June 2015

Noted
by Linda Jaivin

‘Smoke Gets in Your Eyes’ by Caitlin Doughty
A&U Canongate; $27.99

Caitlin Doughty begins this funny, smart, clear-eyed and compassionate book about death with an account of how the exotic dancer-turned-spy Mata Hari chose to stand unbound and unblindfolded before a French firing squad in 1917. “Looking mortality straight in the eye is no easy feat,” Doughty observes, evoking the fearful respect I’d felt on learning that Andrew Chan and Myuran Sukumaran had made a similar decision. “To avoid the exercise,” Doughty continues, “we choose to stay blindfolded, in the dark as to the realities of death and dying. But ignorance is not bliss, only a deeper kind of terror.”

In Smoke Gets in Your Eyes (subtitled ‘And other lessons from the crematorium’), Doughty whips off our blindfolds. We learn, in ghoulish and scholarly detail, about such things as the moulds and blooms to which decaying bodies are susceptible, what cannibals really think of human flesh, the role of the morgue in fin-de-siècle Parisian popular entertainment, and the potential for trouble when a very large woman is cremated in a newly renovated oven. (Warning: do not eat your cheese toastie while reading about that.)

Doughty traces her obsession with death back to her witnessing, at the age of eight, a toddler accidentally plunge to her death in a mall. She gravitated to the study of medieval death practices and beliefs at university. At 23 she landed what was then her dream job: crematorium worker. On her first day, her boss handed her a pink plastic razor and told her to give a corpse a shave.

Doughty worked at this family-owned mortuary with nice, interesting people. She later realised how fortunate she was. While studying to become a qualified mortician, she learnt just how corporatised the funeral industry in the US has become, with “assembly line” processing, market-driven funerary upsizing in the form of cosmetic embalming and custom caskets, and, most disturbing of all, a euphemistic culture of “death denial”.

Doughty, who writes in fascinating detail of traditional and historical customs and beliefs around death, argues persuasively that “we cannot possibly live without a relationship to our mortality”. Her interest in “developing secular methods for addressing death” led her to found the LA-based Order of the Good Death. (Mission: “Accepting that death itself is natural, but the death anxiety of modern culture is not.”) It may sound like a grim read, but Smoke Gets in Your Eyes is in fact a buoyantly life-affirming book. Death, after all, “is the engine that keeps us running, giving us the motivation to achieve, learn, love, and create”. It is, as she points out, the ultimate deadline.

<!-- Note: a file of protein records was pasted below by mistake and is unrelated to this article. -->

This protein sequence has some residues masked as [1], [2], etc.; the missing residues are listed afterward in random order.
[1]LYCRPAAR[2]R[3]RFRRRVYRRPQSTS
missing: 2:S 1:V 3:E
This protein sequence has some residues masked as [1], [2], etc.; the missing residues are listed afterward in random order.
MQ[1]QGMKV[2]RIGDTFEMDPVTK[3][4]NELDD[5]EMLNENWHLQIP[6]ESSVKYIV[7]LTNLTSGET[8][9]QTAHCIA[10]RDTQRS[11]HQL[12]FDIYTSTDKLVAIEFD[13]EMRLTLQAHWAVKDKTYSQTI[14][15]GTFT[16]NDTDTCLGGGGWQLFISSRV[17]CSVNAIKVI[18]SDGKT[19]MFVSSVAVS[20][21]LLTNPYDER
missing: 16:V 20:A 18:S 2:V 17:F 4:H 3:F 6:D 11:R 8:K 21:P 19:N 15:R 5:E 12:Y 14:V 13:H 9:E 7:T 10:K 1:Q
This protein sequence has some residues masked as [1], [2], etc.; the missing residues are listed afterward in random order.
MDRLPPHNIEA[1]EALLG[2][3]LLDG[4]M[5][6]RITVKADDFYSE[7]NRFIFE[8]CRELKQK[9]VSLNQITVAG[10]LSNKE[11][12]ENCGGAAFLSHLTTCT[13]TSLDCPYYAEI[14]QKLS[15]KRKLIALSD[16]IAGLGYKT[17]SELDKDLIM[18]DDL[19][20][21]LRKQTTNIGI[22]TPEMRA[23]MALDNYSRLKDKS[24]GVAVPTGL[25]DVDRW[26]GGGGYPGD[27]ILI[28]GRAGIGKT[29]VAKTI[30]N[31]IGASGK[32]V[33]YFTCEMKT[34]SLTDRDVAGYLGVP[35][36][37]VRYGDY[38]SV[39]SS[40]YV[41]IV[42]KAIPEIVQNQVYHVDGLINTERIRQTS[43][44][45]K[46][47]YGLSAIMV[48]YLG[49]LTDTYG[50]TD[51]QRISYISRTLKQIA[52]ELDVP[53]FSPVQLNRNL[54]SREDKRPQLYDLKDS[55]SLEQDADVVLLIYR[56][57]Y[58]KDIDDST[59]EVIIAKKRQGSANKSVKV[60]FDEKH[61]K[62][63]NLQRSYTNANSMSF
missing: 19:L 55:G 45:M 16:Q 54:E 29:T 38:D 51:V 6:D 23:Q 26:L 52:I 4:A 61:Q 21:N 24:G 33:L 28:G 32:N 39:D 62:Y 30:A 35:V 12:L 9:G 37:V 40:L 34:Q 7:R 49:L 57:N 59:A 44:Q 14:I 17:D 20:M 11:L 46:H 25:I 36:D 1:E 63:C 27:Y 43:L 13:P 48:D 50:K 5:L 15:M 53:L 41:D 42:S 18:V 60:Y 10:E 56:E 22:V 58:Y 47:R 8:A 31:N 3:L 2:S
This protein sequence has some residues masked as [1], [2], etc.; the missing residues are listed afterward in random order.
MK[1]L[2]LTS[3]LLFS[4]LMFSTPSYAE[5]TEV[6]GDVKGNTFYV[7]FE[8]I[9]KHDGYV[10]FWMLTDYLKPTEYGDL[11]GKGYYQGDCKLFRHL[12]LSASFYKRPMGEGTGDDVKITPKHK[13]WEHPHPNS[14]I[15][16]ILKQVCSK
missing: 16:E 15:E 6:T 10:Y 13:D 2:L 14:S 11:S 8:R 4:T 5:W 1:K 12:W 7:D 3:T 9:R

Linda Jaivin

Linda Jaivin is an author and translator of Chinese. Her books include Eat Me, The Infernal Optimist and A Most Immoral Woman. Her most recent works are the novel The Empress Lover and the Quarterly Essay ‘Found in Translation’.

June 2015

In This Issue

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Best laid plans

The 2015 budget has come and gone, but where is Joe Hockey's National Conversation?

Image of Algiers

Raised voices

Punk and gospel influences combine to make the personal political on Algiers’ self-titled debut

Disunited kingdom

A win for David Cameron and the Conservatives in the UK was inevitable

‘The Green Road’ by Anne Enright

Jonathan Cape; $32.99


Read on

Image of Member for Chisholm Gladys Liu and Prime Minister Scott Morrison

How good is Gladys Liu?

Scott Morrison ducks and weaves questions about the embattled MP

Image from ‘Blanco en Blanco’

Venice International Film Festival 2019

Théo Court’s masterful ‘Blanco en Blanco’ is a bright point in a largely lacklustre line-up

Image from ‘Animals’

Girls, interrupted: Sophie Hyde’s ‘Animals’

This untamed depiction of female friendship moves beyond basic binaries of freedom and control

Image of Peter Dutton

Peter Dutton’s tyranny

On the minister’s treatment of the Tamil asylum-seeker family and his pursuit of power


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